As someone who has read Wright with discernment, yet great profit, I will refrain from doubling down on your insult to his theological works, though it is noted.
    Your characterization of those of us interested in biblical social justice is grossly inaccurate and unfair, but I shall overlook the offense.

    Has God changed his mind?

    “He has told you, O man, what is good; and what does the Lord require of you but to do justice, and to love kindness, and to walk humbly with your God?”
    (Micah 6:8 ESV)

    “cease to do evil, learn to do good; seek justice, correct oppression; bring justice to the fatherless, plead the widow’s cause.”
    (Isaiah 1:16–17 ESV)

    ““Is not this the fast that I choose: to loose the bonds of wickedness, to undo the straps of the yoke, to let the oppressed go free, and to break every yoke? Is it not to share your bread with the hungry and bring the homeless poor into your house; when you see the naked, to cover him, and not to hide yourself from your own flesh? Then shall your light break forth like the dawn, and your healing shall spring up speedily; your righteousness shall go before you; the glory of the Lord shall be your rear guard. Then you shall call, and the Lord will answer; you shall cry, and he will say, ‘Here I am.’ If you take away the yoke from your midst, the pointing of the finger, and speaking wickedness, if you pour yourself out for the hungry and satisfy the desire of the afflicted, then shall your light rise in the darkness and your gloom be as the noonday.”
    (Isaiah 58:6–10 ESV)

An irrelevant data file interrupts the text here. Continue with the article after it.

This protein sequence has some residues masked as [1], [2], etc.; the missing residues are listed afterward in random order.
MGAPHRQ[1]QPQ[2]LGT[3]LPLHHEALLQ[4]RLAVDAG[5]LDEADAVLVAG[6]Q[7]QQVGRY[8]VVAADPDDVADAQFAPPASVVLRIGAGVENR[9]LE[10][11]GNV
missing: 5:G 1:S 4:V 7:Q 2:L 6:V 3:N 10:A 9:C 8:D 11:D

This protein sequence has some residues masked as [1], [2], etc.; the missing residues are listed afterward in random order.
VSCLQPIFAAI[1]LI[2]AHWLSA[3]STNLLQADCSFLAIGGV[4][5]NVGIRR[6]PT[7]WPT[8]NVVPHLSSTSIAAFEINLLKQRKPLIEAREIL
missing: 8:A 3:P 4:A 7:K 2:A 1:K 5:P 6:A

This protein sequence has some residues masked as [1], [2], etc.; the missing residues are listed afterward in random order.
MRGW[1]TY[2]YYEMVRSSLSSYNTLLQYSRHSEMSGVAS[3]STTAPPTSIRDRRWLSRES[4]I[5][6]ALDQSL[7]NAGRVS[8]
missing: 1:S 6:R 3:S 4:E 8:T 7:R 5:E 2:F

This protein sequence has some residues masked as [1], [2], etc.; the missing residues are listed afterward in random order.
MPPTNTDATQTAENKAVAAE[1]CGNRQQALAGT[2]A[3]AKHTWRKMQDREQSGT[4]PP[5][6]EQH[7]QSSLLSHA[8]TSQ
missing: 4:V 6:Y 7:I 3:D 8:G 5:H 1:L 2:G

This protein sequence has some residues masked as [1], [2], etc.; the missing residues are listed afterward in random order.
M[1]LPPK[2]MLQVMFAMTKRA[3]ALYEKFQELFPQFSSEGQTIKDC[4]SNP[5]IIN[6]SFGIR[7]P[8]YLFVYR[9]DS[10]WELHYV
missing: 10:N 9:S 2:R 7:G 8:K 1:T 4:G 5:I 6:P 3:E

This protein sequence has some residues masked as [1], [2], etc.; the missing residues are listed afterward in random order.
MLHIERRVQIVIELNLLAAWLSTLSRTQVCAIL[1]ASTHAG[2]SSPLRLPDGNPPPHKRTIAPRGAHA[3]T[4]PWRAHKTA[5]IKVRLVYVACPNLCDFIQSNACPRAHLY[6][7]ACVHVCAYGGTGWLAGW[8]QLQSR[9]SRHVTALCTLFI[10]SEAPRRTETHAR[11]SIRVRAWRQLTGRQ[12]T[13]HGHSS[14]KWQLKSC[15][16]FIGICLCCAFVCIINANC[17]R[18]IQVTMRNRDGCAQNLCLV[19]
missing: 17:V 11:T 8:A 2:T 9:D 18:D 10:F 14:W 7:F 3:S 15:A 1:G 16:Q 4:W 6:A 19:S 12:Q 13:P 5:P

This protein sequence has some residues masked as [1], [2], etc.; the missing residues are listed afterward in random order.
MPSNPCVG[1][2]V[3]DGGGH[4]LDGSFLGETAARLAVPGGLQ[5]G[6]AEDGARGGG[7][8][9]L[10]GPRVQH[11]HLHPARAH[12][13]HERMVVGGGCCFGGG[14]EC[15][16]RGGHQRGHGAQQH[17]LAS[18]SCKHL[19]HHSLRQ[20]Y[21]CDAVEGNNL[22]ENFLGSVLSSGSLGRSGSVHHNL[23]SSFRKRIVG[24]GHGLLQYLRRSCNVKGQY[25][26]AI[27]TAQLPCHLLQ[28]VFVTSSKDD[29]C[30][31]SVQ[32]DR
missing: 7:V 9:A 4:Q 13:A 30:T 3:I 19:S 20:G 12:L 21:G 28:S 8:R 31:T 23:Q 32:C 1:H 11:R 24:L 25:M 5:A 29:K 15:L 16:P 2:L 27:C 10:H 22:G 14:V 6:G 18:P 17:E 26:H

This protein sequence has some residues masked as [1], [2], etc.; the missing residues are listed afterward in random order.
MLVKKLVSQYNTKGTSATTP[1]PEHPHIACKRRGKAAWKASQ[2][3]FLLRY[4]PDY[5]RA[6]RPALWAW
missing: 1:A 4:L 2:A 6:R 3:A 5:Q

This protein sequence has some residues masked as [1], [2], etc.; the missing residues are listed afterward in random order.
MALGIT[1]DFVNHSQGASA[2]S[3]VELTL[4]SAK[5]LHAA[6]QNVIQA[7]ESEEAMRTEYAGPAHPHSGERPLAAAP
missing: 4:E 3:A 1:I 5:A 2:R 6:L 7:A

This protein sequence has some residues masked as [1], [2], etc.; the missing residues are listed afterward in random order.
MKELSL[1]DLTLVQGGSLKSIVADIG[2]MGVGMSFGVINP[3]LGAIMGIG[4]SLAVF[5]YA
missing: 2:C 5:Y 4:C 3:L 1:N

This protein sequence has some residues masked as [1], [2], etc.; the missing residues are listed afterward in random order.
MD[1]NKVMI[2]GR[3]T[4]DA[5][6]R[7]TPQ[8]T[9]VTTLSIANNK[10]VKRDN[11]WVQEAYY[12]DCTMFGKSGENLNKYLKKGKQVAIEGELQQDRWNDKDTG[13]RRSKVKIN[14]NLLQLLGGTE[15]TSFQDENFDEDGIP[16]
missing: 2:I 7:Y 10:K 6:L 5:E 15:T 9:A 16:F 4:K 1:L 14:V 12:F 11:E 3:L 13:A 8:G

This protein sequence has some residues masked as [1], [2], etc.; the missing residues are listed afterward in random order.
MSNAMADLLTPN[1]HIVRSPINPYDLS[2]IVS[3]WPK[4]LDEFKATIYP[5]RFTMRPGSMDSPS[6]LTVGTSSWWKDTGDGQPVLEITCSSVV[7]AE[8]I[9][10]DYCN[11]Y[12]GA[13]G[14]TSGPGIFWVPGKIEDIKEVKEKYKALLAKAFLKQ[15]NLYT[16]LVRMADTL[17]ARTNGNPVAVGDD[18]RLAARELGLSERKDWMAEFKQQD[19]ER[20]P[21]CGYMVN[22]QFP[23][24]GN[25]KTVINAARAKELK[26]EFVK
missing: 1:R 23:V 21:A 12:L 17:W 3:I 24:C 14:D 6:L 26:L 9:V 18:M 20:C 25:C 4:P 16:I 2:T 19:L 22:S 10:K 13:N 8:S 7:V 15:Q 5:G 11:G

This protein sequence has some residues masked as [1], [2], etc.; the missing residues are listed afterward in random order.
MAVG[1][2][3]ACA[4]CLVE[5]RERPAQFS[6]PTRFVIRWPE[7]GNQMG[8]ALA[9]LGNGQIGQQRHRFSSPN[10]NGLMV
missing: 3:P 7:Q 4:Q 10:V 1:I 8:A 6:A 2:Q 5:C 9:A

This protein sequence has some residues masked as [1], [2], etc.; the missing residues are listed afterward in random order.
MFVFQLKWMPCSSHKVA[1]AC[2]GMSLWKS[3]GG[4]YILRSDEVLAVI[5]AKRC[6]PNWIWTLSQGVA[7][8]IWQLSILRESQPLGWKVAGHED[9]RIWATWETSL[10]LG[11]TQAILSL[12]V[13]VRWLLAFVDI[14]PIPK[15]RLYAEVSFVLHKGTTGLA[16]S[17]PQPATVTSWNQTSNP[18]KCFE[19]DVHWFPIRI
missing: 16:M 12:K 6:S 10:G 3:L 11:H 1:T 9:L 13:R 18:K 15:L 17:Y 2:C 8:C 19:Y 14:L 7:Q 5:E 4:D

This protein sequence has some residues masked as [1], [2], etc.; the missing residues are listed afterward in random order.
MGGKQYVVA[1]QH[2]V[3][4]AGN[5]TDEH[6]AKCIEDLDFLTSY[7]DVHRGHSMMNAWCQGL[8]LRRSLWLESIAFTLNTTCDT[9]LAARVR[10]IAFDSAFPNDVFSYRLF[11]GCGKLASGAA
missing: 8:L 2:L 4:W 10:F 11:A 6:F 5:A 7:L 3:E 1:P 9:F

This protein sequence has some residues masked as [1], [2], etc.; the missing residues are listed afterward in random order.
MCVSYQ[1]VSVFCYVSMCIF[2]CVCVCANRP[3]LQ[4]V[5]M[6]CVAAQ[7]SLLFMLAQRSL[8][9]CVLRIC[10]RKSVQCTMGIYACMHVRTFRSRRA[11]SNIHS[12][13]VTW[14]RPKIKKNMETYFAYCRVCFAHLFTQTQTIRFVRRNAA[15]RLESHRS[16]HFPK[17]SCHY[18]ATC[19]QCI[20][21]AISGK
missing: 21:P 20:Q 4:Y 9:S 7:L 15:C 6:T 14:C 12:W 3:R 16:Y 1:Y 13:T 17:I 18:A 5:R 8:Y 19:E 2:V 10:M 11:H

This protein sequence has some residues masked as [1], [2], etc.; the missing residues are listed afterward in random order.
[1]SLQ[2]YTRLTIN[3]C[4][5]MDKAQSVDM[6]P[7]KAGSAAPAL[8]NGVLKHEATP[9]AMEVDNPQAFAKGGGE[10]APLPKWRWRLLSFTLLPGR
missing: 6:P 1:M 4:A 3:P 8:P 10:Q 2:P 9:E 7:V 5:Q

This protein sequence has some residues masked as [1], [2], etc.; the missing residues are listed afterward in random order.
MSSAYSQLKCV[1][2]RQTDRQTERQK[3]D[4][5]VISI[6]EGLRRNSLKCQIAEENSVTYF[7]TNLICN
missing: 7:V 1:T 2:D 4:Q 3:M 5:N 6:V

“They hate him who reproves in the gate, and they abhor him who speaks the truth. Therefore because you trample on the poor and you exact taxes of grain from him, you have built houses of hewn stone, but you shall not dwell in them; you have planted pleasant vineyards, but you shall not drink their wine. For I know how many are your transgressions and how great are your sins— you who afflict the righteous, who take a bribe, and turn aside the needy in the gate. Therefore he who is prudent will keep silent in such a time, for it is an evil time. Seek good, and not evil, that you may live; and so the Lord, the God of hosts, will be with you, as you have said. Hate evil, and love good, and establish justice in the gate; it may be that the Lord, the God of hosts, will be gracious to the remnant of Joseph.”
    (Amos 5:10–15 ESV)

    ““The Spirit of the Lord is upon me, because he has anointed me to proclaim good news to the poor. He has sent me to proclaim liberty to the captives and recovering of sight to the blind, to set at liberty those who are oppressed, to proclaim the year of the Lord’s favor.””